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Clark v. Baker

Supreme Court of Vermont

April 15, 2016

Laura Clark as Personal Representative of the Estate of Christopher Tylie Jackson-Clark, et al.
Richard Baker, M.D., Mary Beerworth, M.D., et al.

On Appeal from Superior Court, Rutland Unit, Civil Division William D. Cohen, J.

John F. Campbell of Law Offices of John F. Campbell, PC, Quechee, for Plaintiffs-Appellees.

Allan R. Keyes of Ryan Smith & Carbine, LTD., Rutland, for Defendants-Appellants Mary Beerworth, M.D., et al.

Keith Aten and Peter B. Joslin of Theriault & Joslin, P.C., Montpelier, for Defendants-Appellants Richard Baker, M.D. and Rutland Primary Care.

PRESENT: Dooley, Skoglund and Robinson, JJ., and Toor and Bryan (Ret.), Supr. JJ., Specially Assigned


¶ 1. This medical malpractice and wrongful death case comes to us on appeal from the denial of motions to dismiss filed by two sets of medical defendants, here termed the Hospital defendants[1] and the Baker defendants.[2] Both sets' motions were predicated on plaintiffs' failure to timely serve process. On appeal, the Baker defendants argue that the trial court's grant of an enlargement of time to serve process expired prior to plaintiffs' serving of the summons and complaint, while the Hospital defendants contend that although they signed a waiver of service, plaintiffs failed to file that waiver with the court before the expiration of the service period. Both sets of defendants also appeal from the trial court's conclusion that even if plaintiffs' service was found to be untimely, it retained the authority to retroactively grant a motion for enlargement of time and extend the period for service after the running of the statute of limitations on the basis of excusable neglect. We affirm.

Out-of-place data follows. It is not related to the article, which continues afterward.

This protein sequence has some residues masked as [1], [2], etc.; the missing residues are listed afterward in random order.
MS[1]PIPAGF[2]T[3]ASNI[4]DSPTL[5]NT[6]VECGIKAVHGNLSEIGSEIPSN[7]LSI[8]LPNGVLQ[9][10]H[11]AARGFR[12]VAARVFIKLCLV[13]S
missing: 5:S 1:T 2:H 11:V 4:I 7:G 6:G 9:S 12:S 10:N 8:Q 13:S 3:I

¶ 2. Plaintiffs, the parents of a newborn baby, alleged that on June 12, 2012, their son died as a result of the medical malpractice of the Hospital defendants and the Baker defendants. Plaintiffs filed their complaint against both sets of defendants on June 20, 2014. It is undisputed that this filing was within the period established by the applicable statute of limitations. See 12 V.S.A. § 521. Under Rule 3, plaintiffs then had sixty days to serve defendants. V.R.C.P. 3. On August 18, 2014, the day before the sixty-day period was set to expire, plaintiffs moved for an enlargement of time for service, requesting that the court extend the deadline for service of process "for an additional sixty (60) days." The motion was based on a series of unexpected tragedies in the life of plaintiffs' counsel, including the death of his brother on May 26, 2014 and his father on June 27, 2014. The trial court signed and handwrote "Granted" on plaintiffs' motion on August 29, 2014 without providing a new specified date by which service had to be completed. The court issued this order on September 2, 2014. Plaintiff effected service by sheriff on the Baker defendants on October 23, 2014. The returns of service were filed on November 4, 2014. Additionally, on October 23, 2014, counsel for the Hospital defendants signed and returned to plaintiffs a Rule 4(l) notice of lawsuit and waiver of service of summons. The waiver included language stating defendants waived all "objections based on a defect in the summons or in the service of the summons." Plaintiffs did not file this waiver with the trial court until December 3, 2014.